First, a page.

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Satyricon

Overview

Documenting the colourful escapades of the former gladiator Encolpius and his less than faithful lover Giton, the, Satyricon plunges the reader into the lives of ordinary Roman citizens, vividly revealing the Empire's seamy underbelly. A host of unforgettable characters are satirically presented, such as the pretentious parvenu host Trimalchio m the memorable banquet scene, the lascivious priestess Quartilla and the narrator's unreliable, roguish friend Ascyltus.

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Overview

Documenting the colourful escapades of the former gladiator Encolpius and his less than faithful lover Giton, the, Satyricon plunges the reader into the lives of ordinary Roman citizens, vividly revealing the Empire's seamy underbelly. A host of unforgettable characters are satirically presented, such as the pretentious parvenu host Trimalchio m the memorable banquet scene, the lascivious priestess Quartilla and the narrator's unreliable, roguish friend Ascyltus.

Sometimes referred to as the first novel – although surviving only in fragments – this bawdy, picaresque and surprisingly modern narrative is considered one of the founding texts of Western literature.

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Editorial Reviews

From the Publisher

[Ruden] has caught, better than any translator known to me, both the conversational patterns of Petronian dialogue and the camera-sharp specificity and color of the Satyricon's descriptive passages. . . . A quite extraordinary achievement against heavy odds. --Peter Green, The Los Angeles Times Book Review

Relying on. . . her excellent knowledge of Latin, her lively feel for contemporary slang and rhythm, and her infectious love of the work, [Ruden] gives us the full Satyricon; she shows us a man making a comic masterpiece out of Neronian chaos. . . . Her book as a whole, breathing knowledge and affection, is a delight. --Donald Lyons, The New Criterion

This is a really useful volume which can readily be recommended as a set text to students. The ten commentaries at the end are judicious overviews of important topics connected with the work and the suggestions for further reading are up-to-date and intelligent. --Susanna Morton Braund, Yale University

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Product Details

  • ISBN-13: 9781847491169
  • Publisher: Oneworld Classics
  • Publication date: 6/1/2010
  • Series: Oneworld Classics Series
  • Pages: 256
  • Product dimensions: 5.10 (w) x 7.70 (h) x 0.70 (d)

Meet the Author

Sarah Ruden, poet and essayist, received her Ph.D. in Classics from Harvard University.

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Table of Contents

Preface
Map: The World of the Satyricon
Satyricon 1
Pt. 1 Introducing Encolpius, Ascyltos, and Giton 1
Pt. 2 Quartilla's Orgy 11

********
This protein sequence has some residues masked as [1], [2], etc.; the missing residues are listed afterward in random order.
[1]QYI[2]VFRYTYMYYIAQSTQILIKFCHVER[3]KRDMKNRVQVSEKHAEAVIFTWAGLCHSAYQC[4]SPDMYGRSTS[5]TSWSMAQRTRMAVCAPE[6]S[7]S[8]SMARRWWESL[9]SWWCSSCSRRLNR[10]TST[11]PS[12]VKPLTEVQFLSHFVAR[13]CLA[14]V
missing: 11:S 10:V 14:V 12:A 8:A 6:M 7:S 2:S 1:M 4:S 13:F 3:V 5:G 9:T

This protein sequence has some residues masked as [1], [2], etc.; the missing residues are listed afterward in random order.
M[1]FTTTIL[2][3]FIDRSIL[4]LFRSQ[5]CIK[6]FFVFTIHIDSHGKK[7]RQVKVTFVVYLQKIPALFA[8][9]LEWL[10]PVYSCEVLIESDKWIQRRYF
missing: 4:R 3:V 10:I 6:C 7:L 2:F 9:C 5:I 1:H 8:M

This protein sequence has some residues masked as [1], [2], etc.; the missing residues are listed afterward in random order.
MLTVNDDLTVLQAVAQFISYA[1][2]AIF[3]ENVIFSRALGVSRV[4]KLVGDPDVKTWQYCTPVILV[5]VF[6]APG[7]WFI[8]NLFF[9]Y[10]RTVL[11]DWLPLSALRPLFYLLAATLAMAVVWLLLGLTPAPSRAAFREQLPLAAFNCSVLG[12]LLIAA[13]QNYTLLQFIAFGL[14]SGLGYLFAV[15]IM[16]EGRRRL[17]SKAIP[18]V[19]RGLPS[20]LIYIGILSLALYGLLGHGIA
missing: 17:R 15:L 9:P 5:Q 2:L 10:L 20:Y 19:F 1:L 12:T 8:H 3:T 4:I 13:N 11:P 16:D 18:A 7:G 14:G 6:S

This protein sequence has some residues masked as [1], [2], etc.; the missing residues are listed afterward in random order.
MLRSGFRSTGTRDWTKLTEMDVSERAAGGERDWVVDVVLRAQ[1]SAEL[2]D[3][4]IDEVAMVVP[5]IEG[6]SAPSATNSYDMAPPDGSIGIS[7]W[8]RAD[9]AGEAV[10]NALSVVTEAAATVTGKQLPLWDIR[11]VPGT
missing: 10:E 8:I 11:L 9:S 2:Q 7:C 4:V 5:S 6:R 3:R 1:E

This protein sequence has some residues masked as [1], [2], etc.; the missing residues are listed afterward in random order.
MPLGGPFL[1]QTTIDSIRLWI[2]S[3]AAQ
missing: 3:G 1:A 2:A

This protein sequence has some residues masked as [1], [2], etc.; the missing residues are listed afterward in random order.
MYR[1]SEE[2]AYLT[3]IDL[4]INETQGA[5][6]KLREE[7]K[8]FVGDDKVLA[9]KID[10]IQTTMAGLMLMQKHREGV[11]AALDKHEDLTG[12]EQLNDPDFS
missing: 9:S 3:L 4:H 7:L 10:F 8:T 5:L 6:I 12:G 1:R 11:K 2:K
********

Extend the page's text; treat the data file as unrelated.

Pt. 3 Trimalchio's Dinner Party 18
Pt. 4 Eumolpus 61
Pt. 5 The Ship of Lichas 79
Pt. 6 Croton 94
Commentaries 129
1 Who Was Petronius Anyway? 129
2 What Happened to the Text of the Satyricon? 133
3 Roman Oratory 139
4 Ancient Views on Sexuality 144
5 The Roman Household 150
6 Roman Dinner Parties 163
7 Roman Religion 168
8 Some Literary Influences on the Satyricon 173
9 Poetry, Prose, and the Satyricon 180
10 Roman Philosophy in the Satyricon 185
Selected Bibliography 191
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Sort by: Showing 1 – 7 of 6 Customer Reviews
  • Posted July 25, 2009

    I Also Recommend:

    Amazingly and ironically contemporary...

    What strikes me the most about Petronius' story is how similar some of the situations are to America today. It gives the stories a contemporary flavor that is at once surprising and scary. We live in a fairly decadent society and I think if we don't watch it we will go the same route as the Romans in the not-too-distant future. One can only hope that civilization will prevail and we won't be thrown into a new Dark Age.

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  • Anonymous

    Posted May 4, 2004

    Classical Burlesque Satire

    Petronius' Satyricon is a unique satire on decadence and pleasure. Although the story takes place during Nero's reign, one begins to see that many of the scenes have relevance to today's society and its own debaucheries. The story follows the adventures of Aschyltus and Encolpio; two rhetoricians who are on an infinite quest for pleasure. Their frienship is challenged by their mutual attraction to Giton, a scoundrelous slave-boy who seems to have more wits and vices than all of the other characters combined. This triad of debauches is also joined by Emolpus, a sheming trickster and pseudo-intellectual who's always looking to hit the jack pot. The most memorable scene in the fragmentary work is Trimalchio's dinner; this chapter surprisingly brings the ancient past closer to modern times in its recital of the characters' casual conversations on money, opportunism, business, and, of course, pleasure. I personally found this translation the most faithful in trying to convey the type of low-brow humor and puns that Petronius seems to have intended in his work. I strongly recommend this translation above other for that reason.

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    Posted February 27, 2012

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Sort by: Showing 1 – 7 of 6 Customer Reviews

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